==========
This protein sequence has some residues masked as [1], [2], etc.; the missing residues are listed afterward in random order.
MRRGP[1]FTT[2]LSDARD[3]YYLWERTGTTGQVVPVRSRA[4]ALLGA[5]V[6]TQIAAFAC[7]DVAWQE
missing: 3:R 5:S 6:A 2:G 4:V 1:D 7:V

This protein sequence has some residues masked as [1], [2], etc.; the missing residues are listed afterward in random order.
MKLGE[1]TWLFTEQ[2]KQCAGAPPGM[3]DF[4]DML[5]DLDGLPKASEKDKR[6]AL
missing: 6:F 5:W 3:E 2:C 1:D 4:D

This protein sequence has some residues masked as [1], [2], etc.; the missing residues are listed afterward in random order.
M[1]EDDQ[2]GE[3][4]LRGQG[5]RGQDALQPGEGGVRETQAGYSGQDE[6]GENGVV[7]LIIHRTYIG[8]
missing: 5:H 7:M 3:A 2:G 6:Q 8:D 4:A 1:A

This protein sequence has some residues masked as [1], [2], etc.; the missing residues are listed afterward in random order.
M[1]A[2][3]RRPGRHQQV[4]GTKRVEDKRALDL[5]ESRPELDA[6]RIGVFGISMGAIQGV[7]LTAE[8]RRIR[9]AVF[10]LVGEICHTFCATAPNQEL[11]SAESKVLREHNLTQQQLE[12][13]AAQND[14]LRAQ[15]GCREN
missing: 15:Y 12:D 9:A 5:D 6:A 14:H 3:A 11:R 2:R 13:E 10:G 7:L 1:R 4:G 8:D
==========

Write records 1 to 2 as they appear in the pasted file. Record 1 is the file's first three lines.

This protein sequence has some residues masked as [1], [2], etc.; the missing residues are listed afterward in random order.
MRRGP[1]FTT[2]LSDARD[3]YYLWERTGTTGQVVPVRSRA[4]ALLGA[5]V[6]TQIAAFAC[7]DVAWQE
missing: 3:R 5:S 6:A 2:G 4:V 1:D 7:V

This protein sequence has some residues masked as [1], [2], etc.; the missing residues are listed afterward in random order.
MKLGE[1]TWLFTEQ[2]KQCAGAPPGM[3]DF[4]DML[5]DLDGLPKASEKDKR[6]AL
missing: 6:F 5:W 3:E 2:C 1:D 4:D